- Currents and tidal flows can transport nutrients to underwater environments increasing the variety and density of life at a site. Currents can also be dangerous to divers as they can carry the diver being away from the surface support or the planned exit point. Currents that meet flow over or around large obstructions can cause strong local vertical currents and turbulence that are dangerous because they may cause the diver to lose buoyancy control risking barotrauma, or impact against the bottom terrain.
Regions where recreational diving is a major tourist industry
Regions of notable biodiversity
The Cape Peninsula (Cape Town, South Africa)
The Cape Peninsula marks the boundary between the cool temperate South-western Cape bioregion, which extends from Cape Columbine to Cape Point, and is dominated by the cold Benguela current, and the warm temperate Agulhas inshore marine bioregion to the east of Cape Point which extends eastwards to the Mbashe River. The break at Cape Point is very distinct in the inshore depth ranges, and the waters of the east and west sides of the peninsula support noticeably different ecologies, though there is a significant overlap of resident organisms. There are a large proportion of species endemic to South Africa along this coastline.
Dive sites of unique or exceptional interest
Wreck dive sites
|Adolphus Busch||Looe Key, Florida||United States|
|USS Arthur W. Radford||Cape May, New Jersey||United States|
|HMAS Adelaide||Avoca Beach, New South Wales||Australia|
|Antipolis||S33°59.06’ E018°21.37’||Oudekraal, Cape Town||South Africa|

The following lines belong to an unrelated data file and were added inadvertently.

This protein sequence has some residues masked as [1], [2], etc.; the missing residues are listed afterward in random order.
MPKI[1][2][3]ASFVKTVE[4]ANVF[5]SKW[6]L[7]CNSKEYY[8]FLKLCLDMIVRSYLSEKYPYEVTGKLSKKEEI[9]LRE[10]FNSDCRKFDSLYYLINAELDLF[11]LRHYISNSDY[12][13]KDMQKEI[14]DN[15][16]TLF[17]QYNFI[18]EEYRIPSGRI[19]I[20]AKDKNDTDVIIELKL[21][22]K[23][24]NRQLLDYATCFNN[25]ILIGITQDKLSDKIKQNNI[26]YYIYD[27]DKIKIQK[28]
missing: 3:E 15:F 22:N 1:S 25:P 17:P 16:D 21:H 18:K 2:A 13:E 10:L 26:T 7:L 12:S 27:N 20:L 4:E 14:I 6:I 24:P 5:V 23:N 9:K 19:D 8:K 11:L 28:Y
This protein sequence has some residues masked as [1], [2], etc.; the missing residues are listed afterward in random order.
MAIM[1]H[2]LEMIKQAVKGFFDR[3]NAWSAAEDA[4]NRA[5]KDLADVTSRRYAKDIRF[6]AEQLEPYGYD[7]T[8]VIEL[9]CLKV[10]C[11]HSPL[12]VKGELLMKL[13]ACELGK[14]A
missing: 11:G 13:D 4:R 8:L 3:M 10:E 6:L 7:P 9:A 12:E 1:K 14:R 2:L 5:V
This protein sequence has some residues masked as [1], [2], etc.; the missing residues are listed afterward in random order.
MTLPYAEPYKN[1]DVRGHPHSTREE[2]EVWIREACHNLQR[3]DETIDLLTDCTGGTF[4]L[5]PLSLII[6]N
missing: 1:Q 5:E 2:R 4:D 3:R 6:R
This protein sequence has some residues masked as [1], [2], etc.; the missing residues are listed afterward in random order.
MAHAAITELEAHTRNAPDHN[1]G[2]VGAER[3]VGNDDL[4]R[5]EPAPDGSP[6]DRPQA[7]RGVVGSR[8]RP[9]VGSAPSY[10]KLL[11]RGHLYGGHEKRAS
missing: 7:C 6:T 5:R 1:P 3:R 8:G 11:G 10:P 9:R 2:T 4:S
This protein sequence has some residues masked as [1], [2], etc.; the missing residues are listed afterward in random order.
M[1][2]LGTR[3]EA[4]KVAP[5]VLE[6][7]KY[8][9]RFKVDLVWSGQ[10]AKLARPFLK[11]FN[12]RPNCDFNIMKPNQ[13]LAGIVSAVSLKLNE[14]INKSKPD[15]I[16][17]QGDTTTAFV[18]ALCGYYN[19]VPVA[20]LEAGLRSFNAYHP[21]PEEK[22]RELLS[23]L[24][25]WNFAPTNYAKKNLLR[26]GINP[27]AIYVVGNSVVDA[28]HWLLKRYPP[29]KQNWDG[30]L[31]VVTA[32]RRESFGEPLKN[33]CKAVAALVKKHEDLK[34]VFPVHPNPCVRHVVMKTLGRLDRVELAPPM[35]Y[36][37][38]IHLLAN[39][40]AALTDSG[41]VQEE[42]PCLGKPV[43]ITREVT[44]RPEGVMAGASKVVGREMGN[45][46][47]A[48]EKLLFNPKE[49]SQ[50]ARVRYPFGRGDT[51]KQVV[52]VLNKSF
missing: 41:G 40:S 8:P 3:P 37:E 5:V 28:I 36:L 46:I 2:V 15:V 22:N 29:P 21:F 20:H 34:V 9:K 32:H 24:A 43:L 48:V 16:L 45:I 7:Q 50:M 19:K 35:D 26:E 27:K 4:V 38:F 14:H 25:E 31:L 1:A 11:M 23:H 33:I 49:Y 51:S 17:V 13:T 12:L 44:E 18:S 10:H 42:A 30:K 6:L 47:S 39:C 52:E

|Aster||S34°03.891’ E018°20.955’||Hout Bay, Cape Town||South Africa|
|RMS Athens||S33°53.85’ E018°24.57’||Mouille Point, Cape Town||South Africa|
|HNLMS Bato||S34°10.998’ E018°25.560’||Simon's Town||South Africa|
|Bia||S34°16'12.7" E018°22'38.3"||Olifantsbospunt, Cape Peninsula||South Africa|
|USCGC Bibb||Florida||United States|
|SAS Bloemfontein||S34°14.655’ E018°39.952’||False Bay, Western Cape||South Africa|
|Barge Boss 400||S34°02.216’ E018°18.573’||Leeuwgat Bay, Cape Peninsula||South Africa|
|HMAS Brisbane||Mooloolaba, Queensland||Australia|
|East Indiaman Brunswick||S34°10.880’ E018°25.607’||Simon's Town, Cape Peninsula||South Africa|
|HMAS Canberra||Barwon Heads, Victoria||Australia|
|HMNZS Canterbury||Bay of Islands||New Zealand|
|HMCS Cape Breton||British Columbia||Canada|
|Cape Matapan||S34°53.233' E018°24.533'||Table Bay, Cape Town||South Africa|
|Captain Keith Tibbetts||Cayman Brac||Cayman Islands|
|CS Charles L Brown||Sint Eustatius||Leeward Islands|
|HMCS Chaudiere||British Columbia||Canada|
|Clan Monroe||S34°08.817' E18°18.949'||Kommetjie, Cape Town||South Africa|
|Clan Stuart||S34°10.303’ E018°25.842’||Simon's Town, Cape Peninsula||South Africa|
|HMCS Columbia||British Columbia||Canada|
|USCGC Cuyahoga||Virginia Capes||United States|
|Australian Army ship Crusader||Flinders Reef off Cape Moreton, Queensland||Australia|
|Daeyang Family||Robben Island, Cape Town||South Africa|
|SAS Fleur||S34°10.832’ E018°33.895’||False Bay, Western Cape||South Africa|
|USCGC Duane||Florida||United States|
|G.B. Church||British Columbia||Canada|
|SAS Gelderland||S34°02.070’ E018°18.180’||Leeuwgat Bay, Cape Peninsula||South Africa|
|Gemsbok||Cape Town||South Africa|
|SATS General Botha||S34°13.679’ E018°38.290’||False Bay||South Africa|
|USNS General Hoyt S. Vandenberg (T-AGM-10)||Key West, Florida||United States|
|Glen Strathallan||Plymouth||United Kingdom|
|SAS Good Hope||S34°16.054’ E018°28.850’||Smitswinkel Bay, Cape Peninsula||South Africa|
|HMAS Hobart||Yankalilla Bay, South Australia||Australia|
|VOIC ship Het Huis te Kraaiestein||S33°58.85’ E018°21.65’||Oudekraal, Cape Peninsula||South Africa|
|Barque Highfields||S33°53’07.9” E18°25’49.8”||Table Bay, Cape Town||South Africa|
|Hypatia||S33°50.10’ E018°22.90’||Robben Island, Cape Town||South Africa|
|Inganess Bay||British Virgin Islands|
|Katsu Maru||S34°03.903’ E018°20.949’||Hout Bay, Cape Peninsula||South Africa|